Believing they’ve had a large meal makes people feel more satisfied and less hungry hours after eating, according to a new study.
Researchers in the United Kingdom showed 100 students either a small 10-ounce serving of cream of tomato soup or a larger 17-ounce serving before lunch. When the students, who had an average age of 26, sat down to eat one of the servings, the researchers secretly changed the actual amount of soup the students ate via a hidden pump. As a result, some students who had been shown a bowl containing 17 ounces of soup actually ate 10 ounces; others who had viewed a bowl containing 10 ounces of tomato soup actually ate 17 ounces.
Immediately after finishing the soup, each student’s hunger level was measured. Whether or not a student felt sated depended upon the amount of soup he or she had eaten, not the size of the portion seen. However, two to three hours later, this scenario had changed. Students who had seen the larger portion but really eaten the smaller amount reported being less hungry than students who had originally seen the smaller portion but ate a larger quantity of soup.
The effect persisted 24 hours later when students who had seen the larger portion of soup but eaten the smaller amount said that the lesser amount smaller would have left them satisfied, researchers reported.”These data are consistent with the idea that forming a memory for what you have eaten during a meal is important in moderating appetite later on,” said study author Jeffrey Brunstrom, professor of experimental psychology at the University of Bristol in the U.K. “Anything that would impair the quality of that memory is probably not a good thing; that includes anything that would distract you.” Indeed, people’s memories of a meal can affect whether or not their hunger is satisfied, according to previous research. People who don’t remember how much they ate because they were distracted as they ate (for example, they watched television), tend to eat more during a meal than those who recall meals, other researchers found.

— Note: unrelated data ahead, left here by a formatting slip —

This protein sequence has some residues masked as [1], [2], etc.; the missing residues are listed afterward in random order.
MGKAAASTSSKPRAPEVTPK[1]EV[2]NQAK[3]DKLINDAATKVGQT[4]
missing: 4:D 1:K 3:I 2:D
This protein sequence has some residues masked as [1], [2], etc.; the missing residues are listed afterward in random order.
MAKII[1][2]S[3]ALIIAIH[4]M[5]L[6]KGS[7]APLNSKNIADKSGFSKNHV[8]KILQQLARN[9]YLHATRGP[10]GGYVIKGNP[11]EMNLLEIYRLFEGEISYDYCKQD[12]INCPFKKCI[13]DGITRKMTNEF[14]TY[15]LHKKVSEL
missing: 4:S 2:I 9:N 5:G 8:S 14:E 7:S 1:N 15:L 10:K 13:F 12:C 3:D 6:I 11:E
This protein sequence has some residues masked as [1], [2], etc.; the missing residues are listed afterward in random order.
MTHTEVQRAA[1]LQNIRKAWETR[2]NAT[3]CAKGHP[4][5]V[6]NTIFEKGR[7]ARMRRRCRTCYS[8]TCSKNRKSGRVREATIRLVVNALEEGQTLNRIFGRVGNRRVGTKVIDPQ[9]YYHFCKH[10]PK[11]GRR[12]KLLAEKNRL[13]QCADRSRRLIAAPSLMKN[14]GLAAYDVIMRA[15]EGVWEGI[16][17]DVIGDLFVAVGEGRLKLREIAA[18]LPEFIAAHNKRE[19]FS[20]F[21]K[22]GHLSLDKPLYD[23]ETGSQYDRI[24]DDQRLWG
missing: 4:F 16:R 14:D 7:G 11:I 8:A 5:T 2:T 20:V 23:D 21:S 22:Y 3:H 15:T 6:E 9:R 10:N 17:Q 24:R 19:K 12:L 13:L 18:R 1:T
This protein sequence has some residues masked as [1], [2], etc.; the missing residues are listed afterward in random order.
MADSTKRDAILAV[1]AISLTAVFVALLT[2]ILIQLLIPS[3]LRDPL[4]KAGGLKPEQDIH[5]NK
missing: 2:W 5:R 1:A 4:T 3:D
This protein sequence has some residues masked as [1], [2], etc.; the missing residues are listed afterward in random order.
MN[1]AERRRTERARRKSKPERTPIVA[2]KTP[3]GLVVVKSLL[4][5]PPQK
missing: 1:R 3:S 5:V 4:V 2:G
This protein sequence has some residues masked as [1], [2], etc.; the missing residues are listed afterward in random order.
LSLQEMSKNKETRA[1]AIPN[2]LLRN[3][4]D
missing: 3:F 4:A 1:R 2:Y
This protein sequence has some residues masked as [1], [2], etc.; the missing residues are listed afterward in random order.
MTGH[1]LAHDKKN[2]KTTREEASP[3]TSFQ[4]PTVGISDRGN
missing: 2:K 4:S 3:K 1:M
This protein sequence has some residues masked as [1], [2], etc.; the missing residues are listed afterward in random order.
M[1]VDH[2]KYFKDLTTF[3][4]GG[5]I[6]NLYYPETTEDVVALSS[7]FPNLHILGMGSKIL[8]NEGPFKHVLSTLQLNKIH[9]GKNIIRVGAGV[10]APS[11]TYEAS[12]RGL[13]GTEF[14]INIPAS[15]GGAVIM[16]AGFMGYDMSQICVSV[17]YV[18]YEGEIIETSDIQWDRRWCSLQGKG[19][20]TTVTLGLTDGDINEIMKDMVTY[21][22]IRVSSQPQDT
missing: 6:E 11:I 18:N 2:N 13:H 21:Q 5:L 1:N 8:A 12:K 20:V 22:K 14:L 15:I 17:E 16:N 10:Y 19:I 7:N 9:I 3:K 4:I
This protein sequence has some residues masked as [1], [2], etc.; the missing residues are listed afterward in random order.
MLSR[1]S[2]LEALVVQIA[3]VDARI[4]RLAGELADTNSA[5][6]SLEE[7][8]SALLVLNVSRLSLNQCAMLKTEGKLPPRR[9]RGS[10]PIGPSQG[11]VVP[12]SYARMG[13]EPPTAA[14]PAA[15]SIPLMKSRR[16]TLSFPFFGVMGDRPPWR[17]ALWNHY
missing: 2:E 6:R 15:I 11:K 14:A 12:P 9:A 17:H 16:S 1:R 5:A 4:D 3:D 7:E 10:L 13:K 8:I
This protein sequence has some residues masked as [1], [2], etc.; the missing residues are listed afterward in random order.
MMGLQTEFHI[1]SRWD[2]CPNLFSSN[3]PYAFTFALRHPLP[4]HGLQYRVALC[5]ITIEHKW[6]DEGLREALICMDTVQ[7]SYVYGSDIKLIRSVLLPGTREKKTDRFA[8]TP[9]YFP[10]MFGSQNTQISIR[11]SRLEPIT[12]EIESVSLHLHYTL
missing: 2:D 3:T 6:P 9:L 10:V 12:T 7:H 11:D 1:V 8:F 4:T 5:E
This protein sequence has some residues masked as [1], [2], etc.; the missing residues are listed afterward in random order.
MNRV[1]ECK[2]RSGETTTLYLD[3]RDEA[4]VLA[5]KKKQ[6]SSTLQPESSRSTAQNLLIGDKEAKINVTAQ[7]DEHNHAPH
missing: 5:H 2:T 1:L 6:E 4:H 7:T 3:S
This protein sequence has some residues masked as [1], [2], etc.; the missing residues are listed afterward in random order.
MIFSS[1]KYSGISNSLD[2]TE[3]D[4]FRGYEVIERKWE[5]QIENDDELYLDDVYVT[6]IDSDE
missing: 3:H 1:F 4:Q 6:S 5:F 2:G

The current study suggests that not properly remembering a meal can have consequences hours later. “If we don’t remember eating, that takes away from our satisfaction level,” said Heather Mangieri, a spokesperson for the Academy of Nutrition and Dietetics, who was not involved in the current study. As a result, we may not feel satisfied, which can lead to overeating at the next meal, she said.
Uncertainty about portion size can also affect the amount we eat and whether or not we feel satisfied. “The more our mind understands what an appropriate portion size looks like, the more we’re able to eat an appropriate amount and feel satisfied,” Mangieri said.
The study appears online today (Dec. 5) in the journal PLOS ONE.
Pass it on: The perception of a serving size can affect feelings of fullness hours later.
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